By Cameron McWhirter/Cmcwhirter@ajc.com
Common Cause Georgia, the nonpartisan group promoting open and honest government, issued a position paper Wednesday blasting ethics legislation proposed by House Speaker David Ralston (R-Blue Ridge).
“We had high hopes that a turnover in leadership at the Capitol would result in a new attitude about lobbying and use of campaign funds,” said Bill Bozarth, the group’s executive director. “The general climate is definitely better, but that hasn’t produced strong ethics legislation yet. We’ll be working hard to get Senate support for strengthening the bill when it gets over there.”
Bozarth argued that Ralston’s legislation, which has yet to pass out of the House Rules Committee or the House, would not require members of state boards and authorities to file financial disclosure report or exempt lobbyists from reporting money they spend on travel, meals, and hotels for legislators attending meetings.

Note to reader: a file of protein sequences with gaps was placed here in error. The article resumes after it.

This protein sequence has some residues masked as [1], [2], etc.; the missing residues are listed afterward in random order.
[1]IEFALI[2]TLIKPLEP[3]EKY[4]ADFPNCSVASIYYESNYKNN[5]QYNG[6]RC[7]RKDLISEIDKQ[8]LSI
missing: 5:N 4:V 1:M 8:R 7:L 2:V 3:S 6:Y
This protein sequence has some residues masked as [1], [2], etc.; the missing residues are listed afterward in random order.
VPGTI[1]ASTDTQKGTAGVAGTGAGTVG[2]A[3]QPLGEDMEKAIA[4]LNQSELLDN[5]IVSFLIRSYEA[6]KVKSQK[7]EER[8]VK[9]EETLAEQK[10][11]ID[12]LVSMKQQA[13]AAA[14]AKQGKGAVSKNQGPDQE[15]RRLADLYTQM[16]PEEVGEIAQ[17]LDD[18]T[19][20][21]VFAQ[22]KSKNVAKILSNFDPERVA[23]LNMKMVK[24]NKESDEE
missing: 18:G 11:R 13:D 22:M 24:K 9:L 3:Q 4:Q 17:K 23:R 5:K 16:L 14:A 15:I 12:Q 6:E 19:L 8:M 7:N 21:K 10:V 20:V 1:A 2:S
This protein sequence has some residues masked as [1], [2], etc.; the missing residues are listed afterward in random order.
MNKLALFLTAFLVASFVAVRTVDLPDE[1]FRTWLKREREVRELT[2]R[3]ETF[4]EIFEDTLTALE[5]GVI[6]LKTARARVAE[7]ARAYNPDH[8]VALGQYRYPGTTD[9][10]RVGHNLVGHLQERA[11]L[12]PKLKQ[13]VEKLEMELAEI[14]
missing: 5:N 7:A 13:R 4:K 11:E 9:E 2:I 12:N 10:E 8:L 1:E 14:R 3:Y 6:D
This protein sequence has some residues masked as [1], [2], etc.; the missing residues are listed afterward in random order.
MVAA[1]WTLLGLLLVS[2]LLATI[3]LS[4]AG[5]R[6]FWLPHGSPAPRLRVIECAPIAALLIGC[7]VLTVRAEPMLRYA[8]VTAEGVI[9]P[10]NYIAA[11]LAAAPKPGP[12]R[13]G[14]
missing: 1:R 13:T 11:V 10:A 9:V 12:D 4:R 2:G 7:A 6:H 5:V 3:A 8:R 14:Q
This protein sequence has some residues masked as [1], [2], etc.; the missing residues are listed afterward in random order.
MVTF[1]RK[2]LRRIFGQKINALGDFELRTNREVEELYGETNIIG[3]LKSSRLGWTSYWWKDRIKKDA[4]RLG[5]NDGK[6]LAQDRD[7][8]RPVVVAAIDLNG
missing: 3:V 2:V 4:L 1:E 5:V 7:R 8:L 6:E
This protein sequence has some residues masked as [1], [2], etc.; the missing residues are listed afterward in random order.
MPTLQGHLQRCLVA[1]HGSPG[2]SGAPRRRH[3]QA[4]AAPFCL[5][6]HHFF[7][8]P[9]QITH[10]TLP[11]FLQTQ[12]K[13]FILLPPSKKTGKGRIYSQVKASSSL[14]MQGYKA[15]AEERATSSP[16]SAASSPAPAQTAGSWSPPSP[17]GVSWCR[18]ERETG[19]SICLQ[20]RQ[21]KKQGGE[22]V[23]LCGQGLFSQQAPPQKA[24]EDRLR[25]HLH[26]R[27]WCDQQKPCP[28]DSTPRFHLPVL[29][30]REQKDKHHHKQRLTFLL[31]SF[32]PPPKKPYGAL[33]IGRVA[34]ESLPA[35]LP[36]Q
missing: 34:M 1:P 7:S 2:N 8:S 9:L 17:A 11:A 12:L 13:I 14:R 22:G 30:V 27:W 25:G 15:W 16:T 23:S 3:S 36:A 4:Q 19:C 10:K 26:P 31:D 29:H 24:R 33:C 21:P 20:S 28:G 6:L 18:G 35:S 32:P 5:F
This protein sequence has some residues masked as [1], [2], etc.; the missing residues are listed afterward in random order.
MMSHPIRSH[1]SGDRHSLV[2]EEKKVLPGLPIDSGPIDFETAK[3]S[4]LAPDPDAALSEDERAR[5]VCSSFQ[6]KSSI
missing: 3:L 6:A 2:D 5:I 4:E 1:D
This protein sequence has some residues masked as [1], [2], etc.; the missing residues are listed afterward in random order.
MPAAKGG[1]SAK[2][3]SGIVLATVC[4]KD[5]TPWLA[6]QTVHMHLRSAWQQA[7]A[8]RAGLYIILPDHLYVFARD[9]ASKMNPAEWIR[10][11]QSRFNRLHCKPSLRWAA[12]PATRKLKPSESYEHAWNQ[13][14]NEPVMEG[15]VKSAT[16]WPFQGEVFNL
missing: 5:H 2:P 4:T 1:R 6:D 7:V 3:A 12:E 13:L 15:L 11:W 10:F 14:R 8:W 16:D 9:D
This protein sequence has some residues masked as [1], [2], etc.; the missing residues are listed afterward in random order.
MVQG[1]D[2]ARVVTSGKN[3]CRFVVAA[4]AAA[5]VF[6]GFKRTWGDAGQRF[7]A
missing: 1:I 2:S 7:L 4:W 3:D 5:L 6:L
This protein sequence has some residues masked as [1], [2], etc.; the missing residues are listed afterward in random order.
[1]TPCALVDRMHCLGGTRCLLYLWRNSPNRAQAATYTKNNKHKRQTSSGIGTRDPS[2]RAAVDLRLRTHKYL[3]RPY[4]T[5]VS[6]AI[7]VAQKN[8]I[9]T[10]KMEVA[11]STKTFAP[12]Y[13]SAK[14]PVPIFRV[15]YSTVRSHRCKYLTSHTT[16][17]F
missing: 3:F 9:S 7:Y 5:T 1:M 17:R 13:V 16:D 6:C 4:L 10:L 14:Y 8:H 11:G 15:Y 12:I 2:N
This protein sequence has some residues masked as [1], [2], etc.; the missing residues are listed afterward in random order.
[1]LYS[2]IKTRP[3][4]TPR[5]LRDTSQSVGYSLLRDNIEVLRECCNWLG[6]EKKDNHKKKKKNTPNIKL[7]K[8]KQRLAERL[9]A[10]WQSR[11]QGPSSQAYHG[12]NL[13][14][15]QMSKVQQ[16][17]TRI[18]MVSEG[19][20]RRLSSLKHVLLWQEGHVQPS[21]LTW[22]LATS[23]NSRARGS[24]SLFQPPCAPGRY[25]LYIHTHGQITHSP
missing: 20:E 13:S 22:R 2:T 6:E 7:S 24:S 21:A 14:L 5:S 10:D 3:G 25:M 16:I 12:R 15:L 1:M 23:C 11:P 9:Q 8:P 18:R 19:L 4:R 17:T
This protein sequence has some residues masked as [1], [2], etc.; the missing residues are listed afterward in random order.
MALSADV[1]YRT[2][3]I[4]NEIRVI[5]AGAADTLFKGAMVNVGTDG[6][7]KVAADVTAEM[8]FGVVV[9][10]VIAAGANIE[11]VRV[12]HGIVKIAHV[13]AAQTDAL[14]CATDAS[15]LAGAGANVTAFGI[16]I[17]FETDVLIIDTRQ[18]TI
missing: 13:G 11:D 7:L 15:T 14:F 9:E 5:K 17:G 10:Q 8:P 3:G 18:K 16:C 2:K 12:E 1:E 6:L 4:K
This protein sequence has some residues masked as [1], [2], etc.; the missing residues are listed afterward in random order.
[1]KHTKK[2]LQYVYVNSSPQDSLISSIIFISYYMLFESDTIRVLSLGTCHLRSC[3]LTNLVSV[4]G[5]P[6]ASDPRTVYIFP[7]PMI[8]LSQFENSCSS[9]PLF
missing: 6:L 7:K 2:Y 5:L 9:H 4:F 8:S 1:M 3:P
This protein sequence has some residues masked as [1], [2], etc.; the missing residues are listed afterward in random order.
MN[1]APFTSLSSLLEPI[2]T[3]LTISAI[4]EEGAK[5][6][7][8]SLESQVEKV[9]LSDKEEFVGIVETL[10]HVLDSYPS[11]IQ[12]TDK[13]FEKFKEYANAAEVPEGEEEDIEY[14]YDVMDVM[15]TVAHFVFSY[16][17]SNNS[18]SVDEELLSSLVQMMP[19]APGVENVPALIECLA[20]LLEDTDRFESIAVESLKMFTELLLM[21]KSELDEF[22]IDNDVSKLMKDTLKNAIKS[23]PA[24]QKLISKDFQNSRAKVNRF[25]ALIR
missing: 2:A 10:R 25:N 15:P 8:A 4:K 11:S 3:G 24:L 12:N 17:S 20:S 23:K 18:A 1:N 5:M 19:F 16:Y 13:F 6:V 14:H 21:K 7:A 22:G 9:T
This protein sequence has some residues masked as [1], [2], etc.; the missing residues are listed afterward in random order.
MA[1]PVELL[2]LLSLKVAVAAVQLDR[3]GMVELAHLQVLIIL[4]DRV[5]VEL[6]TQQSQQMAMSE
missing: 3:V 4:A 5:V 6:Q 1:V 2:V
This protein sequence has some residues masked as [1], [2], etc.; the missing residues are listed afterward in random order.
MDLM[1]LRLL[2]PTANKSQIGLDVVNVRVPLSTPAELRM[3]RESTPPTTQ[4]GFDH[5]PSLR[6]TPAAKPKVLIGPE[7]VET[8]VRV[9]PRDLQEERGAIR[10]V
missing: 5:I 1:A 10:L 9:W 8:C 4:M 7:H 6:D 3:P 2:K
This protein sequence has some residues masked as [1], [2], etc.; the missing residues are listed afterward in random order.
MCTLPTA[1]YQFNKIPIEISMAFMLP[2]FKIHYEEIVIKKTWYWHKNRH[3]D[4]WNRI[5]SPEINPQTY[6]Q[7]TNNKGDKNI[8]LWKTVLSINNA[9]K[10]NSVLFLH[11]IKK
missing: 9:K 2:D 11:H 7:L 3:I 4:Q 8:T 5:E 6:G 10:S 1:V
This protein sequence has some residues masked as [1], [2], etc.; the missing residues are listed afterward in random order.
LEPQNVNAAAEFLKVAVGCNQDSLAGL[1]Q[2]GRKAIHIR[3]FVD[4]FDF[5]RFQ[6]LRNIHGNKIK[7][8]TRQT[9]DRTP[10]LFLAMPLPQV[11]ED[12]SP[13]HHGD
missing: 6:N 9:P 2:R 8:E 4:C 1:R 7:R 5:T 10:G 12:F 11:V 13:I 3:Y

The law would require those expenditures be reported by legislators as campaign expenses. Common Cause also opposes a proposed rule that would make anyone filing a frivolous ethics complaint to be liable for a defendant’s legal fees if the case is thrown out.
The proposed legislation, now in Senate Bill 17, is far weaker than ethics legislation first proposed at the beginning of the session. Those proposals included caps on how much lobbyists could spend on legislators and requirements for legislators to report all gifts they receive.
Under current law, lobbyists have no limits on how much they can spend on legislators and legislators do not have to report gifts. Lobbyists, however, are required to report gifts they give to legislators.